Intervention by the world against the occupation is just as legitimate as any human-rights issue. It’s all the more so when it involves an issue like our ruling over another people. This is no internal Israeli matter. It is blatantly an international matter.
Here’s another conclusion: There is no chance Israeli society, of its own volition and without any help, will end the nightmare.
The personal parts of his statement are moving:
I spoke at the United Nations against the occupation because I am an Israeli. I have no other country. I have no other citizenship and no other future. I grew up here and will be buried here. I spoke at the UN Security Council against the occupation because I am optimistic, because I am an Israeli, because I was born in Haifa and live in Jerusalem, and because I am no longer a young man and every day of my life has accompanied our control of them. And because it is impossible to carry on like this.
We must not carry on like this. I spoke at the UN Security Council against the occupation because I am striving to be a human being.
El-Ad defended himself in part because a Labor activist filed a treason charge against him! The Times of Israel:
An activist for the Labor party has filed a police complaint for alleged treason against the human rights group B’Tselem, amid anger over a speech by the organization’s director criticizing Israeli settlement policy at a United Nations forum last week.
The complaint… alleges that B’Tselem has worked to damage the sovereignty of the state, give land away to a foreign entity, and has taken steps that could cause a war. The three accusations are listed as clauses in Israel’s criminal code under “Treason.”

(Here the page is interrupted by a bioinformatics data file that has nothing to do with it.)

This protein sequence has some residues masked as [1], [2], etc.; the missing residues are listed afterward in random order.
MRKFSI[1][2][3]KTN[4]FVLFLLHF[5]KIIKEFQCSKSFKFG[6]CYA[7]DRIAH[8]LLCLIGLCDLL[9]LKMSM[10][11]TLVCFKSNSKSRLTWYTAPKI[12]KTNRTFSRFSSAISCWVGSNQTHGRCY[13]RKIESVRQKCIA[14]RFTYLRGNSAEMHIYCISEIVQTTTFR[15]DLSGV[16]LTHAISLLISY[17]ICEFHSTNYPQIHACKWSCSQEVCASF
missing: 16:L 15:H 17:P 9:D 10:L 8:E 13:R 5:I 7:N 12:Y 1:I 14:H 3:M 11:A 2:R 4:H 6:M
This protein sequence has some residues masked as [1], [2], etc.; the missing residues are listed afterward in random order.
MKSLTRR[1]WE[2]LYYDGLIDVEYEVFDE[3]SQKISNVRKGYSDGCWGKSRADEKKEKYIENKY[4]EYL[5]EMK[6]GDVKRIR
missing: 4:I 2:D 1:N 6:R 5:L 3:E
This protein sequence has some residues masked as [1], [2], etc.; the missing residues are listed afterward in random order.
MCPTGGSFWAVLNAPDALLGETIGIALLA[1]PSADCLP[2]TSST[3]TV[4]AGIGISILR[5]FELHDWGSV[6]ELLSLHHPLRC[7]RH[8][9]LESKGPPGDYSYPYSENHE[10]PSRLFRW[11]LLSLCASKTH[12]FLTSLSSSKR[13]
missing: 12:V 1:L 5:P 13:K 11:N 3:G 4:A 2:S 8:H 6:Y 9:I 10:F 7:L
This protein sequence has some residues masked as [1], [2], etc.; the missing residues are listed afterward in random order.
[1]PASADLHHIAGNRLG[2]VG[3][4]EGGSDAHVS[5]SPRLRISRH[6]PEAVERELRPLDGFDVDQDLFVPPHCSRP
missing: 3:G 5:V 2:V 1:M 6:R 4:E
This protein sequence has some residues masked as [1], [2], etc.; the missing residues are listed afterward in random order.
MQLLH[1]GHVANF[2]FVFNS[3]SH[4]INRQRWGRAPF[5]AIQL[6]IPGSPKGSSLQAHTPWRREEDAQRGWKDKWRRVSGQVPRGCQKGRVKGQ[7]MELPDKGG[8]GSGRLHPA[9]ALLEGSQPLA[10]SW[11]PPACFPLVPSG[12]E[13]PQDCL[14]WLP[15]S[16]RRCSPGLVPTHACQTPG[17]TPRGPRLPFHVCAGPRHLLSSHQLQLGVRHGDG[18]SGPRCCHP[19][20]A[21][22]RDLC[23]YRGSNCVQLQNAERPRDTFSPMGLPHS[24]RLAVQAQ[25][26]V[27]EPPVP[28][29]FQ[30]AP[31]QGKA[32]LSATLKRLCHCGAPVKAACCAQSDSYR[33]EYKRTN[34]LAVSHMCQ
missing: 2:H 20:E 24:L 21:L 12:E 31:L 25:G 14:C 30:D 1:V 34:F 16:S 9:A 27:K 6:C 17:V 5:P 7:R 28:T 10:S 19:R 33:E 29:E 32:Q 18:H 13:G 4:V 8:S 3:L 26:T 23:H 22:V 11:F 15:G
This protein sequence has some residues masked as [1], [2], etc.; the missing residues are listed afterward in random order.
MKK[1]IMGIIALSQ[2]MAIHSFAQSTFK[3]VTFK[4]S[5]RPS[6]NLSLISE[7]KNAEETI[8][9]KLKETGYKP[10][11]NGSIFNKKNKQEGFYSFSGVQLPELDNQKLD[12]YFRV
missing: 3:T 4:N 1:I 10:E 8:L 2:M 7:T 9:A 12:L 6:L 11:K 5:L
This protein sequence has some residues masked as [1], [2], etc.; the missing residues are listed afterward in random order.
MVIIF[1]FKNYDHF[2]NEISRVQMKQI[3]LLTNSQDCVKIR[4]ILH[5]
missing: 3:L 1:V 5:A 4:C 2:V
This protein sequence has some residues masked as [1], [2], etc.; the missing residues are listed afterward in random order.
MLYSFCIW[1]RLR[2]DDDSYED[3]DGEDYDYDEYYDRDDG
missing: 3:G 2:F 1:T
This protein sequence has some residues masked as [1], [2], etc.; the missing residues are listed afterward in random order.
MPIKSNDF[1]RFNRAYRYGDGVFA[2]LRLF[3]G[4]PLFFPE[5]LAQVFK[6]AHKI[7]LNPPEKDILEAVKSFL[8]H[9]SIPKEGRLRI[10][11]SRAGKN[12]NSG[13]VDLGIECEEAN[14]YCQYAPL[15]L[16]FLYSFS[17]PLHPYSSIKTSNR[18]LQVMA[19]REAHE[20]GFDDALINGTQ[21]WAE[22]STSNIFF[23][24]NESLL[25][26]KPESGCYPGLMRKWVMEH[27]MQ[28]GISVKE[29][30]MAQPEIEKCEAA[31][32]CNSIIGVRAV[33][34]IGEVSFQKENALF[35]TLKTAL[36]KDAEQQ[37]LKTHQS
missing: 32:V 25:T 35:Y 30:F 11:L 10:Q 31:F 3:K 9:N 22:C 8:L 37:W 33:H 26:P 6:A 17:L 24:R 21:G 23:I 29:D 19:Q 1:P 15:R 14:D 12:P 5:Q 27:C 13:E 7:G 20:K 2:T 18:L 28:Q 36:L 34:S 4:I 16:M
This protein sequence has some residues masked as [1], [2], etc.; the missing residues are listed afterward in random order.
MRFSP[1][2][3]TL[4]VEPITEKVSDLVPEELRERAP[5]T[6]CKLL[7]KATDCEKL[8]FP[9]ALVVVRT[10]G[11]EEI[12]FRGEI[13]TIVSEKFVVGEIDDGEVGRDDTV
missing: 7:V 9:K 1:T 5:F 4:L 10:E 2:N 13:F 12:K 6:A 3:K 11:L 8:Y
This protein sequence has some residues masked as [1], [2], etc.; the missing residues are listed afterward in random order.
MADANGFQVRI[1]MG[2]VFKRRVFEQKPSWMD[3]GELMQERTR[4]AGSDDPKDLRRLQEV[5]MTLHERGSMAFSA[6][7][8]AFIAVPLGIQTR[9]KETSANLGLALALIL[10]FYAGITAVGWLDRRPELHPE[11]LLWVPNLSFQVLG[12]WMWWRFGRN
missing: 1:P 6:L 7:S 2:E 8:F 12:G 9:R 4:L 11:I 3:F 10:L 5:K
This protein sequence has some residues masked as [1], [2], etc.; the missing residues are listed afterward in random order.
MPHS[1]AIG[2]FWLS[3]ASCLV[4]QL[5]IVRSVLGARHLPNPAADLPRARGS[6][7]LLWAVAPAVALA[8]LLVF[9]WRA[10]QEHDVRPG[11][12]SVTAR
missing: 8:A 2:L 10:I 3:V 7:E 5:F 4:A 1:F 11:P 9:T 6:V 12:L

David Harris-Gershon makes a fair analogy:
The B’Tselem confrontation might play into American action, or inaction, at the Security Council in weeks to come. The Washington Post had a strong report on El-Ad’s speech, which cites the role of the harsh U.S. condemnation of a new Israeli settlement, from two weeks back. Daniel Seidemann’s political take:
Netanyahu is leading Israel to a frontal collision w/ the world over occupation. His only response is demonizing those sounding the warning.
The New Israel Fund’s Daniel Sokatch issued a statement last night warning that Netanyahu is inciting violence, and behaving like Donald Trump. He reminds us that B’Tselem has gotten death threats before.
[B]y threatening legislation to retaliate against B’Tselem, the prime minister is acting in a manner that is deeply at odds with democratic values. This is the type of vengeance we might expect from a Donald Trump-controlled government, but not from the elected leader of a truly democratic society….
This rhetoric has consequences. For decades, Israel’s human rights activists didn’t have to worry much about personal security. But, as the incitement against them grew, that changed. You may remember that two years ago NIF had to approve emergency funding to B’Tselem so that they could upgrade their security protocols. We have had to continue that support. Netanyahu’s action this weekend ups the ante and creates more threats that Israel’s human rights community must address.
Sokatch reached an optimistic conclusion that reminds us that liberal Zionists live in never-never land.
I have every reason to be confident in the ability of the Israeli public to understand what’s really going on here, to understand that Netanyahu has over-played his hand, and to reject what he’s trying to do.